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Food, Diet, and Sleep – What You Eat Matters

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In a nutshell, foods that are good for your overall health are also good for your sleep. A well-balanced diet with just enough complex carbohydrates, proteins, healthy fats, fruits, and veggies will help you sleep well at night. Some of the well-known sleep disturbers include diets that are extremely high or extremely low in carbs, too much or not enough proteins, spicy and heavy meals before bed, as well as alcohol and caffeine.

Here we’ll make a quick overview of the important nutrients that play a role in our sleep and present the actual foods that you can and should consume more as well as those to avoid, especially in the evening hours.

Finally, we’ll talk about some useful gadgets to keep track of your sleep quality and blood glucose levels. 

What are the sleep-inducing components of food?

Research has shown us that certain nutrients, amino acids and other chemicals found in food can help us fall asleep faster or stay asleep longer. Here’s a list of those food components.

  • Melatonin, also known as the “darkness” hormone, is naturally released in the body as a reaction to darkness. It helps us become sleepy. As a society living surrounded by technology and artificial light, we all suffer from a lack of melatonin. Blue screen lights and LED lights suppress melatonin tricking our brain it’s daytime. An important property of melatonin is that it is found to inhibit tumor growth and kill cancer cells.
  • Tryptophan is an essential amino acid (the body can’t produce it and we only get it from the food we eat). Tryptophan works as a precursor to melatonin, so it also plays a role in helping you relax and sleep well.
  • Zinc has many beneficial roles in our body and one of them is improving the quality of sleep. Recent studies show that sleep quality improves with the consumption of zinc-rich foods or zinc supplements (especially if paired with melatonin and magnesium). Zinc also helps people with insomnia fall asleep faster.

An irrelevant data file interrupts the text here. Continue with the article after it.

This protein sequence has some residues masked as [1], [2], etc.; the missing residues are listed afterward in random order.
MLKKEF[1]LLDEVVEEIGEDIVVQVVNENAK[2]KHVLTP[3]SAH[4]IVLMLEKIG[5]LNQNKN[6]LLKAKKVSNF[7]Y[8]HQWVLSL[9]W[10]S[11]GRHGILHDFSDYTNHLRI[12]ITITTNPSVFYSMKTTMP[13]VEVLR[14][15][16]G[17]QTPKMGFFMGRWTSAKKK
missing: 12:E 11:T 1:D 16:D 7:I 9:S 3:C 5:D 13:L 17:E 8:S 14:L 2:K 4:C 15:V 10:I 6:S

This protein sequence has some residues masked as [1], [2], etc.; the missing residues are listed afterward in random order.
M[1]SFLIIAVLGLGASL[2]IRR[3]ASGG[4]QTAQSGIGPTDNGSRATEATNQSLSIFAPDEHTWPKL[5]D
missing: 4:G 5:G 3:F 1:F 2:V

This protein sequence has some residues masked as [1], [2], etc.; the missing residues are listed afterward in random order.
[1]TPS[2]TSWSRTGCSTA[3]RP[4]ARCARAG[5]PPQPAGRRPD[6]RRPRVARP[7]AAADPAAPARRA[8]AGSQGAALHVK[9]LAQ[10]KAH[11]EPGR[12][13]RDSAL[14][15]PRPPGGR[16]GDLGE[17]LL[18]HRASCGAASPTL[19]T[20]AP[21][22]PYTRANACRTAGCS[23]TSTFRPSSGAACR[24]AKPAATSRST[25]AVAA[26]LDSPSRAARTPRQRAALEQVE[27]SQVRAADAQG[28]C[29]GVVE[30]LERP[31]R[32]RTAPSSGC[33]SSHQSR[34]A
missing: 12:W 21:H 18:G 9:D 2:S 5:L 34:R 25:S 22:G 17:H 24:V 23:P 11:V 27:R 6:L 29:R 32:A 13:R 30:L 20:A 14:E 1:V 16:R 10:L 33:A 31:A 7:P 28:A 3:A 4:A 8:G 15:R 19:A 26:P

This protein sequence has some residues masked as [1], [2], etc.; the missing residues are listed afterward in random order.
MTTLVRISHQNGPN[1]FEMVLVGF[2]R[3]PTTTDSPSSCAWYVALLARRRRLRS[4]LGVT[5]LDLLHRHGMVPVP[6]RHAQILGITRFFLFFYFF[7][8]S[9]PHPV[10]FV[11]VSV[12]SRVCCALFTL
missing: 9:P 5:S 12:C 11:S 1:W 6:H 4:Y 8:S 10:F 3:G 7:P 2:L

• Magnesium can help people relax and it alleviates symptoms of some sleep disorders like restless leg syndrome. It also helps the release of a brain chemical (GABA neurotransmitter) that blocks out stress and helps promote sleep. People with magnesium deficiency often have insomnia.
  • Calcium is linked to melatonin and tryptophan – it helps our body use tryptophan and produce melatonin. It’s also related to our sleep cycles and maintaining deep sleep. Deep sleep is the most restorative of all sleep stages – that’s when your tissues restore, blood pressure lowers, and the brain clears out from harmful chemicals.
  • Vitamin B complex has many roles, from helping our heart and muscles be healthy, to DNA regulation, and finally, it regulates sleep and the circadian rhythm. The circadian rhythm is our inner biological rhythm or clock which regulates when we sleep and wake up; when our hormones will be released, and much more.
  • The good bacteria – this is what the microorganisms living in our gut are often called. They are not just some parasites that eat our food, they communicate with the body and our brain. A change in your gut microbiome can make you depressed or happy; it can cause cravings; all this is because your gut bacteria “talks to” and impacts your brain. A recent study has shown that the gut microbiome can influence your sleep quality and cognitive function.
  • Carbohydrates make us sleepy almost instantly, as soon as we finish our meal. If it’s a moderate amount of carbs, our sleep quality will be good. Those who eat excessive amounts of carbs, especially carbs that come from refined sugar, may have less deep restorative sleep and more REM, our dream sleep. Obese people have better sleep with fewer disturbances after they go on a low-carb diet.
  • Unsaturated fats are extremely important and should not be avoided. They are fats from wholesome foods, vegetables, and vegetable oils as well as fish. They increase your serotonin levels which means you’ll be less stressed and will sleep better, especially if this is a regular part of your diet. Saturated fats found in meat are not dangerous but you shouldn’t have too much of them. The ones you want to avoid are trans fats which are found in margarine, processed and fried food.

Supplements as a solution

You can also find all these in stores where they are sold as food supplements. Please note that artificially manufactured compounds are typically not of the same quality as the ones found naturally in food. Another thing is that many chemicals interact with other chemicals which make them better absorbed or used by the body – just remember how calcium, tryptophan, and melatonin are connected. Natural food never contains only one ingredient like supplements tend to. Consult your doctor before opting for any supplement as some of them may interact with medications and some can be dangerous – for example, too much vitamin B can be toxic.